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Rediff.com  » Business » Insurers see a change agent in new FDI rules

Insurers see a change agent in new FDI rules

March 20, 2015 12:05 IST

Inflow of more funds is likely to widen the reach of insurance and drive M&A activities in the sector where growth has stalled.

Fifteen years after the privatisation of insurance, the archaic, pre-Independence laws governing the business will give way to updated rules once the Insurance Laws (Amendment) Act, passed by both the Lok Sabha and the Rajya Sabha, is notified.

While the industry is betting big on the Act raising the limit of foreign direct investment from 26 per cent to 49 per cent, the new legislation is poised to change the way insurance is bought and sold.

The new law provides for not only a higher foreign investment ceiling, but also major reforms in the insurance sector ranging from claims settlement, agent remuneration and enhanced powers to the regulator.

At a time when insurance penetration is flagging, it is expected to give a much-needed push to insurance distribution by enabling banks to sell insurance products of more than one company in each category.

The most tangible change will be the consolidation in the sector. Shashwat Sharma, partner (management consulting) at KPMG, says this will be driven by four aspects.

"First, in joint ventures, the existing foreign partner may exit and new investors may take its place,” he says.

“Second, an insurance company that does not have any alliance partner may rope in a foreign partner. Third, global mergers and acquisitions could have an effect on insurance tie-ups. And finally, an insurance company with a diverse portfolio could decide to shed a business or businesses,” he adds.

Raising FDI to 49 per cent could bring in up to Rs 25,000 crore over the next few months. Arundhati Bhattacharya, chairman, State Bank of India, says that with the financial inclusion proceedings in full force, the timing of the increase in FDI limit could prove a game changer.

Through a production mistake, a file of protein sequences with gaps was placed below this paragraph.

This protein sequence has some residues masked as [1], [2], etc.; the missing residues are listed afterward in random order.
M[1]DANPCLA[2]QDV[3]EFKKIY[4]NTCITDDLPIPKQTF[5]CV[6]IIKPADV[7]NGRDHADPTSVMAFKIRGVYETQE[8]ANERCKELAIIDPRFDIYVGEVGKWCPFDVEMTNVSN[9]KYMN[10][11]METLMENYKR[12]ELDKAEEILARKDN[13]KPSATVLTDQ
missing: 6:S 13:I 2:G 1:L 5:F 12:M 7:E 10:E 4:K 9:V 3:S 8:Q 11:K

In a recent report, Kotak Institutional Equities says that India’s top five life insurance companies — Bajaj Allianz, HDFC Standard Life, ICICI Prudential, Max Life and SBI Life — stand to make capital gains of Rs 20,000 crore if they pare their stake to 51 per cent without issuing additional shares.

The report says that improving the annual premium equivalent flows on strong capital markets will boost the embedded value growth, driving up the valuations of insurance companies and offering capital gain for parent companies.

The sector is also expected to see private equity deals aimed at price discovery.

In December 2014, the Housing Development Finance Corporation had disclosed that the Azim Premji Trust would buy 0.95 per cent stake in its life insurance venture, HDFC Life, for Rs 198.9 crore (Rs 1.98 billion). The deal valued HDFC Life at Rs 19,890 crore (Rs 198.90 billion).

There are media reports about ICICI Bank too planning to sell part of its stake in its life insurance venture.

However, the new Act has clarified that the stake increase would have to be done at a fair value transaction as per the Reserve Bank of India norms.

Some deals that had been done on a prior pricing arrangement would have to be renegotiated.

Similarly, the provisions on Indian management and control of companies are a dampener with clarity awaited from the insurance regulator on what this implies and whether voting rights would be curtailed.